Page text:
Dust Control at Transfer Points

Chris Rowland

Acknowledgements : Bionic Research Institute - Chute Design Conference 1992

DUST control at transfer points requires a good, basic mechanical design.

This paper focuses on problems which may be overlooked when designing for dust control. Various dust control options are reviewed.

Christopher St. John Rowland is Managing Director of Sonicore Systems S.A. He has been instrumental in bringing various new dust control systems into use in Southern Africa.


The presence of dust is a fact of life in many industries which handle or process a product such as coal, mineral ores and many others.

So as not to become too general in trying to address the Problem, Causes and Solutions of Dust Control in virtually every situation, I will confine myself to dust control regarding:-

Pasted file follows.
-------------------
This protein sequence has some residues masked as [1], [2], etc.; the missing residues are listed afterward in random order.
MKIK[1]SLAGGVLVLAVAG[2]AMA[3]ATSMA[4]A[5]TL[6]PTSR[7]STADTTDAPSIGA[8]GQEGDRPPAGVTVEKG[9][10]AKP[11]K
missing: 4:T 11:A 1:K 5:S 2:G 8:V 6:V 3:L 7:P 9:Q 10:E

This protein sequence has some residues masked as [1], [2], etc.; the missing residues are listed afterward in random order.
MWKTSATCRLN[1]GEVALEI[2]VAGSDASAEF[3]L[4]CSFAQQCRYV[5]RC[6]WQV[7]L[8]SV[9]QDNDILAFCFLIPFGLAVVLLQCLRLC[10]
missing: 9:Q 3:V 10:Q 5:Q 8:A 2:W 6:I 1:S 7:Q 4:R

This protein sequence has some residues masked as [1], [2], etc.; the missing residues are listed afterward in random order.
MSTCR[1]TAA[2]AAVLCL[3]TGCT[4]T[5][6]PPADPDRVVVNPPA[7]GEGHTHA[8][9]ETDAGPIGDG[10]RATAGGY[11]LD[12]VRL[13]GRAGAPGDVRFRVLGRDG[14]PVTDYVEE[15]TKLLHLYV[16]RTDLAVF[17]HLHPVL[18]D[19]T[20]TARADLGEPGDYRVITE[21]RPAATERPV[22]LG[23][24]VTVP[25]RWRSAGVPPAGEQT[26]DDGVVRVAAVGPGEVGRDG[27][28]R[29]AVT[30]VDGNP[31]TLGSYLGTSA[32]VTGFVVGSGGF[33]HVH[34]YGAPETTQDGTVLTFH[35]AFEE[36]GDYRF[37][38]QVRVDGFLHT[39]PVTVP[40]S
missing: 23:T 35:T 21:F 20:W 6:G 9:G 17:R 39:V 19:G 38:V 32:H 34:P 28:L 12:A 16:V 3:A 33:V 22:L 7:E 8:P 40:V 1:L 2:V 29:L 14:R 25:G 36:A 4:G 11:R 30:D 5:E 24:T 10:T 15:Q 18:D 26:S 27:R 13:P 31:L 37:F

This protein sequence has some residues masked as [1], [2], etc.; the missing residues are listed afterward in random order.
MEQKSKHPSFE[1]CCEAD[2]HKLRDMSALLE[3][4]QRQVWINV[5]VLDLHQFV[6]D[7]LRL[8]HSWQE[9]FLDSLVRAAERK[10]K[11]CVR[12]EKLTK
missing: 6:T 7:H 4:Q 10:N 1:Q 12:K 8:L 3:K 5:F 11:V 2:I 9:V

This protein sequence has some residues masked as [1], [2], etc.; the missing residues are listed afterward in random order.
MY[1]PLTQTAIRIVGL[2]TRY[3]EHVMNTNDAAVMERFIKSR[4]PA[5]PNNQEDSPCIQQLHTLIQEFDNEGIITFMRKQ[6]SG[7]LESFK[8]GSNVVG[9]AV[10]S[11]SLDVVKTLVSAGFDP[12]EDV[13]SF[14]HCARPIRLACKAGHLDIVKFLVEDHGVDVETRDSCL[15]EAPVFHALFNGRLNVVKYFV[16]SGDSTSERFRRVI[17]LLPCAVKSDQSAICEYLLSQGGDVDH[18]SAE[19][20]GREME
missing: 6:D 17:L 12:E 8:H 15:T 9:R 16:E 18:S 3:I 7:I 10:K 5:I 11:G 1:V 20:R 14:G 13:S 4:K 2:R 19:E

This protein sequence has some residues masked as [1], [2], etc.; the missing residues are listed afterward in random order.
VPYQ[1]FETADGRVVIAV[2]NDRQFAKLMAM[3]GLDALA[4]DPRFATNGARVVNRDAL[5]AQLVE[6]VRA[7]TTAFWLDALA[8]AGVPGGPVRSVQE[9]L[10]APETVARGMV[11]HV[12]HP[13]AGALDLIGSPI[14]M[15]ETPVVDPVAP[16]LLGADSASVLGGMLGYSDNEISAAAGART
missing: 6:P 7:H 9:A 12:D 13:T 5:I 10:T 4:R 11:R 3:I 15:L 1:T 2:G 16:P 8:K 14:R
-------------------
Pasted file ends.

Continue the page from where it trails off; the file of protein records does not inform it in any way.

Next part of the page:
1. Surface Mechanical Handling plant typically including crushers, screens, transfer points, surge and storage bins etc.
  2. The handling of considerable volumes or tonnage's of product where the intention is to handle it as cost effectively as possible, where dust is a nuisance and where ancillary dust control plant is generally regarded as a non-productive cost to be minimised.

For the purposes of this seminar, I ask you to accept that the problem is Dust and it's containment. So this paper is concerned with Causes and Solutions.

In addressing Causes, I will look at Gravity, Air and Airflow and the element of Time with a short preamble of what dust and dust control is.

Regarding Solutions, I will review the ancillary dust control system options available preceded by what can and should be done before anyone considers these systems.